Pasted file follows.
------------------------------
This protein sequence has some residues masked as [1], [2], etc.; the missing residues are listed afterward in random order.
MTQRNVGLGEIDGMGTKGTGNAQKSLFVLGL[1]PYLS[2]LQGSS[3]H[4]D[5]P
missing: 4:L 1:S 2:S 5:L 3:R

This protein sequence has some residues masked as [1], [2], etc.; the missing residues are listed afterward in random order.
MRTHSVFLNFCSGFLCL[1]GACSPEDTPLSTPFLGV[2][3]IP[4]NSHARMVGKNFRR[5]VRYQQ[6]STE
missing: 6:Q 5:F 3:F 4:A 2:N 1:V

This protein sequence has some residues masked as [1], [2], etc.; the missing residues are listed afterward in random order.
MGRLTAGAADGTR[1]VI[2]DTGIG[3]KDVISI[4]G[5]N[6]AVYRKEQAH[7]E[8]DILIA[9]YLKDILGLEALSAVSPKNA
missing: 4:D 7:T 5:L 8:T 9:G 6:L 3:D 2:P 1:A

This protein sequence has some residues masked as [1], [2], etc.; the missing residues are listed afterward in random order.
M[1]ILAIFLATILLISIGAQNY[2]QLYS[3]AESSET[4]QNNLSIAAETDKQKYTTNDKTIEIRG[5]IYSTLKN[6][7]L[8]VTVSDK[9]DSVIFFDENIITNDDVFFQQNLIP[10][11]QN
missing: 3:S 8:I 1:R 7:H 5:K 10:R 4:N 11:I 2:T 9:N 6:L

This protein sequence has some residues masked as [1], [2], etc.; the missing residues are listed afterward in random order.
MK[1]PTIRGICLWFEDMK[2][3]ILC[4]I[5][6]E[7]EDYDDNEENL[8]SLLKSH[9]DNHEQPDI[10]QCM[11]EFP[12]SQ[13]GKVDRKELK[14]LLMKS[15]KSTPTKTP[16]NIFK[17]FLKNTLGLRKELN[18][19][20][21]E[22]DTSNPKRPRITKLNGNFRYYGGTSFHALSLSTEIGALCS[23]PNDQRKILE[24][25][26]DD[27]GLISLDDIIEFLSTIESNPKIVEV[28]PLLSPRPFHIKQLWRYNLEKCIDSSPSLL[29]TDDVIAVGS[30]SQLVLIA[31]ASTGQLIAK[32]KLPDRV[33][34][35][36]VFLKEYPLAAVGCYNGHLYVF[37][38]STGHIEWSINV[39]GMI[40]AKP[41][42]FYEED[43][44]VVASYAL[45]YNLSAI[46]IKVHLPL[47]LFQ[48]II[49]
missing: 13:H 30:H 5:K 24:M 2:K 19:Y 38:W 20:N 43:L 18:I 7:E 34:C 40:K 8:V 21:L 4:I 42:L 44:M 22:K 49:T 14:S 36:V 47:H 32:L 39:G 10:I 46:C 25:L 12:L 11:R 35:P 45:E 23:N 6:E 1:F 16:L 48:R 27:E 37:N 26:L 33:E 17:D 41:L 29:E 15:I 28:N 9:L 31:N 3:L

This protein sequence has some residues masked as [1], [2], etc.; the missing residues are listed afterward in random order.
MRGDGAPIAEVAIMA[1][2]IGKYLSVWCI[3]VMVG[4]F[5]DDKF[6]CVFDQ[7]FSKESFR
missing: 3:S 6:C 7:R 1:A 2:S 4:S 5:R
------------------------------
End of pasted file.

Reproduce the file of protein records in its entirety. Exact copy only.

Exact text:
This protein sequence has some residues masked as [1], [2], etc.; the missing residues are listed afterward in random order.
MTQRNVGLGEIDGMGTKGTGNAQKSLFVLGL[1]PYLS[2]LQGSS[3]H[4]D[5]P
missing: 4:L 1:S 2:S 5:L 3:R

This protein sequence has some residues masked as [1], [2], etc.; the missing residues are listed afterward in random order.
MRTHSVFLNFCSGFLCL[1]GACSPEDTPLSTPFLGV[2][3]IP[4]NSHARMVGKNFRR[5]VRYQQ[6]STE
missing: 6:Q 5:F 3:F 4:A 2:N 1:V

This protein sequence has some residues masked as [1], [2], etc.; the missing residues are listed afterward in random order.
MGRLTAGAADGTR[1]VI[2]DTGIG[3]KDVISI[4]G[5]N[6]AVYRKEQAH[7]E[8]DILIA[9]YLKDILGLEALSAVSPKNA
missing: 4:D 7:T 5:L 8:T 9:G 6:L 3:D 2:P 1:A

This protein sequence has some residues masked as [1], [2], etc.; the missing residues are listed afterward in random order.
M[1]ILAIFLATILLISIGAQNY[2]QLYS[3]AESSET[4]QNNLSIAAETDKQKYTTNDKTIEIRG[5]IYSTLKN[6][7]L[8]VTVSDK[9]DSVIFFDENIITNDDVFFQQNLIP[10][11]QN
missing: 3:S 8:I 1:R 7:H 5:K 10:R 4:N 11:I 2:T 9:N 6:L

This protein sequence has some residues masked as [1], [2], etc.; the missing residues are listed afterward in random order.
MK[1]PTIRGICLWFEDMK[2][3]ILC[4]I[5][6]E[7]EDYDDNEENL[8]SLLKSH[9]DNHEQPDI[10]QCM[11]EFP[12]SQ[13]GKVDRKELK[14]LLMKS[15]KSTPTKTP[16]NIFK[17]FLKNTLGLRKELN[18][19][20][21]E[22]DTSNPKRPRITKLNGNFRYYGGTSFHALSLSTEIGALCS[23]PNDQRKILE[24][25][26]DD[27]GLISLDDIIEFLSTIESNPKIVEV[28]PLLSPRPFHIKQLWRYNLEKCIDSSPSLL[29]TDDVIAVGS[30]SQLVLIA[31]ASTGQLIAK[32]KLPDRV[33][34][35][36]VFLKEYPLAAVGCYNGHLYVF[37][38]STGHIEWSINV[39]GMI[40]AKP[41][42]FYEED[43][44]VVASYAL[45]YNLSAI[46]IKVHLPL[47]LFQ[48]II[49]
missing: 13:H 30:H 5:K 24:M 2:K 19:Y 38:W 20:N 43:L 18:I 7:E 34:C 40:K 8:V 21:L 4:I 42:L 44:M 22:K 49:T 14:S 36:V 47:H 32:L 39:G 10:I 46:C 25:L 12:L 11:R 35:P 45:E 23:N 6:E 1:F 16:L 48:R 27:E 37:N 26:L 33:E 17:D 41:L 29:E 15:I 28:N 9:L 31:N 3:L

This protein sequence has some residues masked as [1], [2], etc.; the missing residues are listed afterward in random order.
MRGDGAPIAEVAIMA[1][2]IGKYLSVWCI[3]VMVG[4]F[5]DDKF[6]CVFDQ[7]FSKESFR
missing: 3:S 6:C 7:R 1:A 2:S 4:S 5:R